If they win Saturday, the No. 1 Tennessee Volunteers (23-1, 11-0 SEC) will have a win against every opponent in the division and improve their school record win streak to 20. As always, John Calipari and the No. 5 ranked Kentucky Wildcats (20-4, 9-2 SEC) make that a sizable “if.”
The Vols are surging through the latter half of their greatest season to date, having just extended their win streak to 19 following a 85-73 victory against South Carolina.
While the individual efforts of Grant Williams and Admiral Schofield earn them the top spots on the box score, astute observers recognize that the power of this Tennessee team is greater than the sum of its parts. With both Jordan Bone leading the SEC in assists per game and Jordan Bowden averaging over 15 points per game in conference play coming off the bench, every man on the roster is doing his part to cement Tennessee’s position at the center of college basketball.
However, a win for the Volunteers on Saturday means a road win in Rupp Arena, and that’s never easy. Kentucky is 13-1 at home this season, and has only lost 10 times in Rupp since 2009 when the Wildcats hired Calipari. One of those losses was dealt by the Tigers from Baton Rouge on Tuesday. With the sting of the LSU loss still fresh in the minds of the No. 5 team in the nation, and No. 1 knocking on the door, the Vols can expect Kentucky’s best game.
Tennessee coach Rick Barnes won’t let his team show up to Lexington complacent. In a postgame presser, Barnes expressed his disappointment with his unit’s transition defense against South Carolina.
“In the first half we were jogging back,” said Barnes. “I thought we were celebrating, and that’s not who we are… We addressed that at halftime — the fact that you have to play. It goes back to the understanding that there’s a lot of basketball left to play and that we can get better. You can never jog in this game, especially when you score.”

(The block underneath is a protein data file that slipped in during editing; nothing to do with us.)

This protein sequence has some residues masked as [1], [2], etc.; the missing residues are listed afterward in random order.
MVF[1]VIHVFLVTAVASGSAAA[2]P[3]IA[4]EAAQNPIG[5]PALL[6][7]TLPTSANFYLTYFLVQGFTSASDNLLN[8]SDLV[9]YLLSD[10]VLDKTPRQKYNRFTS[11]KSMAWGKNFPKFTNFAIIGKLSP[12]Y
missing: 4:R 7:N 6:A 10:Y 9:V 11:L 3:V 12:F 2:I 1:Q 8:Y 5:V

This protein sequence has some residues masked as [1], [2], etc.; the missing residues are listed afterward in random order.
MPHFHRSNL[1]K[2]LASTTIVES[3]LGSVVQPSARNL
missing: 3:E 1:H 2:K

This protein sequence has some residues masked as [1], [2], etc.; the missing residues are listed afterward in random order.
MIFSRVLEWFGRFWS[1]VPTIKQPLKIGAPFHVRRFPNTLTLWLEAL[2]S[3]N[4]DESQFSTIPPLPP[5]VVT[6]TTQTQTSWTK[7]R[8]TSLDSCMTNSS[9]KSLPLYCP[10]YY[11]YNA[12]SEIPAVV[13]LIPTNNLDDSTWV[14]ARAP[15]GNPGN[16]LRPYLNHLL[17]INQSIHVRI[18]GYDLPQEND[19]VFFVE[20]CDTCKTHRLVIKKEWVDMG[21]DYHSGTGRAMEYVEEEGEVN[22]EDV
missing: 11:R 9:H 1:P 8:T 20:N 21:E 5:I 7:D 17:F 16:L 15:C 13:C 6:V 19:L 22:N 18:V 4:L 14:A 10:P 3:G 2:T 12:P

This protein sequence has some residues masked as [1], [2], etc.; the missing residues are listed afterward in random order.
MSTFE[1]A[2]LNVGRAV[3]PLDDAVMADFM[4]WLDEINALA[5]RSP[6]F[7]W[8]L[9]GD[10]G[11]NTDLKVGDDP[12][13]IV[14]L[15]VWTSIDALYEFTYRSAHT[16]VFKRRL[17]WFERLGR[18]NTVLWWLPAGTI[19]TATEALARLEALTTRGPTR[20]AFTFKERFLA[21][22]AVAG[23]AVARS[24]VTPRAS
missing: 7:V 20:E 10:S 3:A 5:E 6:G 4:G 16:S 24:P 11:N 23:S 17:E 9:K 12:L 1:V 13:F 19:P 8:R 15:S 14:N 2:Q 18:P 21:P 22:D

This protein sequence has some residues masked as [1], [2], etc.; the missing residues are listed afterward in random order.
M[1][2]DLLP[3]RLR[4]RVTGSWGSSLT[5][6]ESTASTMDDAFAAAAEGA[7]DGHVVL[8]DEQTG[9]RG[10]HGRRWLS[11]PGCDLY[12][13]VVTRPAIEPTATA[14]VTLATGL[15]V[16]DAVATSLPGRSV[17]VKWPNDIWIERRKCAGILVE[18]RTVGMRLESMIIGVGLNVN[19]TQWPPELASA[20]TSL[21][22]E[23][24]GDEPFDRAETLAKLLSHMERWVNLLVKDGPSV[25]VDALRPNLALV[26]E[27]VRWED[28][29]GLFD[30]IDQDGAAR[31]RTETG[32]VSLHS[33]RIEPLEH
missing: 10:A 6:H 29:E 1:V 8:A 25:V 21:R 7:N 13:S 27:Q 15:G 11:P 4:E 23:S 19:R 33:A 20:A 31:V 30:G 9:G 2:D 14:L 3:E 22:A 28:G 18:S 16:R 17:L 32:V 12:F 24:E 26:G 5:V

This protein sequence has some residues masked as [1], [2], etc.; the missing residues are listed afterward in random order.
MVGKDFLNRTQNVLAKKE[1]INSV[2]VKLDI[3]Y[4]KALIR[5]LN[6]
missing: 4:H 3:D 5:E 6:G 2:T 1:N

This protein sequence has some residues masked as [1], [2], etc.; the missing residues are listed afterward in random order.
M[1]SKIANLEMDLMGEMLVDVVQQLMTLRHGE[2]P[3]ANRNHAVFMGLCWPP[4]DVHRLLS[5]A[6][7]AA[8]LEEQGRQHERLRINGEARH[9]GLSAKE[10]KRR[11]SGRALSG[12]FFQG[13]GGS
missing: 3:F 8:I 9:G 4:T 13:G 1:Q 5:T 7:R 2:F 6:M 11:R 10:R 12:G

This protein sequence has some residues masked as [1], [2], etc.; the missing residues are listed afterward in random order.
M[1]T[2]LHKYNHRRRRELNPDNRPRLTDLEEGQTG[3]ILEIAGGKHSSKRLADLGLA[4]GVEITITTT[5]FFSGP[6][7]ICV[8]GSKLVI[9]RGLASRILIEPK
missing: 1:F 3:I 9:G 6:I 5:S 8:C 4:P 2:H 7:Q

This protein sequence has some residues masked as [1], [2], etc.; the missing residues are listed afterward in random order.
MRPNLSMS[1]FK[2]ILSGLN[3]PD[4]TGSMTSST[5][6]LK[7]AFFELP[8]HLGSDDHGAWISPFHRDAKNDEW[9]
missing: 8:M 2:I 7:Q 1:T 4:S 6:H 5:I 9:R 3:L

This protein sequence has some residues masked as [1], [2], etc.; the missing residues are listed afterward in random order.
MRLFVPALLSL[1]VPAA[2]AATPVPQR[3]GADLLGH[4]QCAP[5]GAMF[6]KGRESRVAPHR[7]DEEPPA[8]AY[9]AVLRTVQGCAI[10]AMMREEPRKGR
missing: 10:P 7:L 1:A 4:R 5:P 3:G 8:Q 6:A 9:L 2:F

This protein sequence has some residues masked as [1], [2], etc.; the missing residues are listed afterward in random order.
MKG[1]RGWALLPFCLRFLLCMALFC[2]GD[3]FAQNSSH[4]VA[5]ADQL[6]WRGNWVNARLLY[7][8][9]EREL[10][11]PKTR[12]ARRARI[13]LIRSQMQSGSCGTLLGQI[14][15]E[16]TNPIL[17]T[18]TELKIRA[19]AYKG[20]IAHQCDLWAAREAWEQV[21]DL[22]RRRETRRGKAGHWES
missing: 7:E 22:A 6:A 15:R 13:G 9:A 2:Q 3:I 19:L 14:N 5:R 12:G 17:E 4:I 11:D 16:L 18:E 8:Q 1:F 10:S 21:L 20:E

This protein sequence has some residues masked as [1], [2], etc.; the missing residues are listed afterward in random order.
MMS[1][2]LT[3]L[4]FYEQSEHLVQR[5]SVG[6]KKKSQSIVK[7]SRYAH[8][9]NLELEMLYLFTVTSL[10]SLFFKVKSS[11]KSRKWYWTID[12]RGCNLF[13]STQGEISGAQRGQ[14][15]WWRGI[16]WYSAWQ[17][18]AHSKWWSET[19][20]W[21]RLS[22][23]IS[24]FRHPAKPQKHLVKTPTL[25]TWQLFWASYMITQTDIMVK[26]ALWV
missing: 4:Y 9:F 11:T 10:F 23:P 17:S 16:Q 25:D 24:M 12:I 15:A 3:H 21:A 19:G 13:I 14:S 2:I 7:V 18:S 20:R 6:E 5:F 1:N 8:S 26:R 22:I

PJ Washington and the Wildcats hope to catch the Vols resting on their laurels. Averaging 14.4 points per game and leading his team in rebounds, Washington has been known to perform in high-profile contests, dropping at least 20 points against No. 9 Kansas, No. 22 Mississippi St and No. 19 LSU. Kentucky has performed well defensively, keeping their opponent below 75 points in all but five of their games this year.
As fans and the media look ahead to the NCAA Tournament and beyond, Barnes and the Vols remain concerned with taking the season one game at a time and not underestimating their opponent. Ahead of this matchup, Coach Barnes wants the team to be focused on self-improvement and return to team-oriented basketball.
“Regardless of rankings,” said Barnes, “I think we are all concerned about seeing how well we can play.”
With all the hype about rankings and tournament implications, and both Lexington and Knoxville boiling over with excitement, the Vols seem comfortable in the No. 1 spot. Schofield, who led the scoring in Tuesday’s outing against the Gamecocks, is used to each of their foes giving them their best game.
“Everyone comes to play when you are a top team like we are,” Schofield said. “That’s not an understatement on their work ethic or their shooting ability. That’s just how it goes sometimes.”
To the world, the matchup will likely be a high-scoring contest between top-five conference powerhouses. To Barnes, Schofield and the rest of the Vols, Kentucky is no different from the rest of the pack. It’s just another game.
Tennessee will face Kentucky on Saturday in Lexington. The game will tip off at 8 p.m. ET and can be seen on ESPN.
Featured image by Craig Bisacre, courtesy of Tennessee Athletics
Edited by Robert Hughes